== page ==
How to Mentally Prepare During a Break in Games
TBD… “To be determined” describes the waiting process after your team has advanced in a tournament and you are waiting for your opponent to be determined.
The waiting process can have a mental effect on a team. This waiting process can be riddled with anxiety for several reasons:
- You have no idea what team you will face next. The unknown often leads to anxiety. Two different teams will most likely have completely different styles and completely different players with unique skill sets and tendencies, so it is difficult to game-plan for your next match up.
- Scrimmages in practice can’t completely replicate the intensity of a competitive game.
- There is the rust factor. The longer you have to wait for a game, the more “rusty” you may feel entering the game. Your opponent is riding the high coming off of a victory and your wait may cause you to feel sluggish and take you a longer time to get into the flow of the game. Also, you may not feel as sharp during the game which can put your team at a huge disadvantage.
As you can see, waiting for you next opponent can create a mental challenge filled with anxiety.
The Boston Bruins had to wait five days to see who they would be facing in the Stanley Cup. The Bruins won their Conference Final on May 16th while the St. Louis Blues didn’t secure their spot in the Championship series until May 21st.
In addition, the Bruins needed to wait an additional six days before playing in Game 1 of the 2019 Stanley Cup Finals which started on May 27th.
During those eleven days of waiting and wondering, the Bruins spent their time recovering, resting, practicing, scrimmaging and preparing for the biggest games of the season.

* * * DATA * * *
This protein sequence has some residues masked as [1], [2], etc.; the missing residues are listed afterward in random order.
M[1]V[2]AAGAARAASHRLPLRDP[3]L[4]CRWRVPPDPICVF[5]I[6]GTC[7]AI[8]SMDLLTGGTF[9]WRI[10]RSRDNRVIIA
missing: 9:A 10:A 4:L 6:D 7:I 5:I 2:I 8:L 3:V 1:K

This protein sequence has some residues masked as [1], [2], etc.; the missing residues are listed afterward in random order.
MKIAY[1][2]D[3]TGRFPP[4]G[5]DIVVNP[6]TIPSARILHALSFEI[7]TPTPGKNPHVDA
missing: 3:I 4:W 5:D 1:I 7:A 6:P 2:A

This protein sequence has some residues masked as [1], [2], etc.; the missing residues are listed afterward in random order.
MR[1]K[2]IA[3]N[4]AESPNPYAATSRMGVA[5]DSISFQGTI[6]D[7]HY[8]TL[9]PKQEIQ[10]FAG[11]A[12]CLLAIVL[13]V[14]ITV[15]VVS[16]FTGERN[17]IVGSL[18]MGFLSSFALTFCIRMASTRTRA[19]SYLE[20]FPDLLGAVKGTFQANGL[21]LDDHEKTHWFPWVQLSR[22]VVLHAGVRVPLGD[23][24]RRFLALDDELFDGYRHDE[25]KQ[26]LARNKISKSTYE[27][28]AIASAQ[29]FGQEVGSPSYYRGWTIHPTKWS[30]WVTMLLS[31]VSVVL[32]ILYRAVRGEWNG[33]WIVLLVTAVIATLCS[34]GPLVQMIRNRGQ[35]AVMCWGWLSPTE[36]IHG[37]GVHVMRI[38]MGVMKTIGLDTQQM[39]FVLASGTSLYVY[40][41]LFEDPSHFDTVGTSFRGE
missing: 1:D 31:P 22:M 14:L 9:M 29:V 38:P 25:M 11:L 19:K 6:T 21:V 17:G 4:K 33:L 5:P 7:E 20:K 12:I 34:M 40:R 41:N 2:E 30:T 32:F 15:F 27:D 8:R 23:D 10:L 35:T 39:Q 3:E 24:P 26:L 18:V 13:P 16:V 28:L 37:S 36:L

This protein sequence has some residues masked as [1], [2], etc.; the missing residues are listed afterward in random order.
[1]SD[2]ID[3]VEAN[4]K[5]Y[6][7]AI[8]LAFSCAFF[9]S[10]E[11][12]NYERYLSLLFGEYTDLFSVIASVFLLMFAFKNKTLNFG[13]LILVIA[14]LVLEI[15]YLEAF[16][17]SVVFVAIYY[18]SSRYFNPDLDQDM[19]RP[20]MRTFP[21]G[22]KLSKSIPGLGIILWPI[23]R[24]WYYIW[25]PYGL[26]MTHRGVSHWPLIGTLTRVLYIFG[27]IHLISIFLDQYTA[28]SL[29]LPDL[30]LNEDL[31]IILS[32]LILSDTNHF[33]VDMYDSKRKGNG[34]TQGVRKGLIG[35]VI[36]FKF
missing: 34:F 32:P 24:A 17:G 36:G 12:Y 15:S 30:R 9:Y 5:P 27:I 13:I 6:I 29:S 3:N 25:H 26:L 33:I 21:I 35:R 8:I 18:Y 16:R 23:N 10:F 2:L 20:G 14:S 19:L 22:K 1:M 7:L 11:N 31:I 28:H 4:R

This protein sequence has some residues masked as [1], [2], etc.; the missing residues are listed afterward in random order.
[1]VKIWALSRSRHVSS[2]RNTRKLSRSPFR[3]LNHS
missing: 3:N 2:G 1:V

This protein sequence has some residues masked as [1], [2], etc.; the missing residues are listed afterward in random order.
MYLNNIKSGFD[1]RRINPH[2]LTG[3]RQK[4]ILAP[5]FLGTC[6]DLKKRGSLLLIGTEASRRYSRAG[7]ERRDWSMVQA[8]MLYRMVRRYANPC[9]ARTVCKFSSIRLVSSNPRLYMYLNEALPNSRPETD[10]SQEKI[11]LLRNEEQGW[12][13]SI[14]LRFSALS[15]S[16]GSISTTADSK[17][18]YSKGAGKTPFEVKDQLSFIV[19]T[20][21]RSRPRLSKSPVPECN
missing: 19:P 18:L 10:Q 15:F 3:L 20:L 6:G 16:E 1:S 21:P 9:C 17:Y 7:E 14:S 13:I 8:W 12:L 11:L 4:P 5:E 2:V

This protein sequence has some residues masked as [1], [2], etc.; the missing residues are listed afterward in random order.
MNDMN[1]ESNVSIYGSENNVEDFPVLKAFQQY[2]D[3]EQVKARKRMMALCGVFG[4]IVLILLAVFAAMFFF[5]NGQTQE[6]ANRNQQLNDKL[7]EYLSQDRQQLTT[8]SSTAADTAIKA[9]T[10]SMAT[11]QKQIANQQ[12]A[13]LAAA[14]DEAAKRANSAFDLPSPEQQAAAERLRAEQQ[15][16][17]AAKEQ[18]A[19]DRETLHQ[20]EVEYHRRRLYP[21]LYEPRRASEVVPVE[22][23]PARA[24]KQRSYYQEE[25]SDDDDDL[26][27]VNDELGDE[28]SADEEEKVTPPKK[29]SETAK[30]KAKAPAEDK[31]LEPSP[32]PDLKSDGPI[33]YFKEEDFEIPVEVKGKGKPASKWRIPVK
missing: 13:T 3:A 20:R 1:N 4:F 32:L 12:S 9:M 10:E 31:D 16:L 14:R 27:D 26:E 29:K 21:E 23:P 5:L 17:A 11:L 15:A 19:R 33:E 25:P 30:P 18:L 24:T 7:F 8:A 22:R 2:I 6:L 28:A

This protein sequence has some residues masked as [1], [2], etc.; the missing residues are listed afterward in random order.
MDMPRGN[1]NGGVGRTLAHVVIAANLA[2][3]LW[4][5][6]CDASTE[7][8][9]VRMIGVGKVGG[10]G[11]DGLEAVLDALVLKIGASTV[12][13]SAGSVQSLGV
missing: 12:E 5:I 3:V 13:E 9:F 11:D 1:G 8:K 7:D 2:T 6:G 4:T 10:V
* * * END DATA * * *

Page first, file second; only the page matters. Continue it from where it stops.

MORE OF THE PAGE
Bruins defenseman Charlie McAvoy stated the team focused on keeping it simple to counter the possible negative effects of the layoff and minimize anxiety that might accompany the waiting process.
McAVOY: “Hopefully we can come out and we can play our game right from the start, whatever rustiness or maybe perhaps getting your legs under you or whatever it may be, hopefully we can shake that out as quick as possible and just get down to playing our game. I think playing a simplistic game to start is going to be the key to that.”
Bruins forward Charlie Coyle talked about how the Bruins approached their layoff with a positive perspective creating a sense of excitement rather than anxiety.
COYLE: “It’s been a long stretch of not playing games. We’re just itching to get there. But we’ve just used the time to our advantage, stay positive and stay upbeat. Once the time comes, we’ll be ready.”
The most effective approach to dealing with the waiting process and minimizing anxiety comes from maintaining day-to-day routines, consistent preparation, focusing on your game, keeping things simple and approaching the next game with a sense of excitement.
With this type of mental preparation, you are better suited to get right into the game soon after the puck drops to start the next game.
Dealing with a Long Layoff between Games:
Maintain the same consistent, daily routine as you had throughout the season. You don’t need to “cram for the test” or do nothing between games.
Consistent routines help you minimize anxiety by staying focused in the present rather than having your mind jump to a game in the future.
Stay mentally sharp by using mental rehearsal to see you playing well in the next game. Be proactive with your confidence and ready to take on any opponent.
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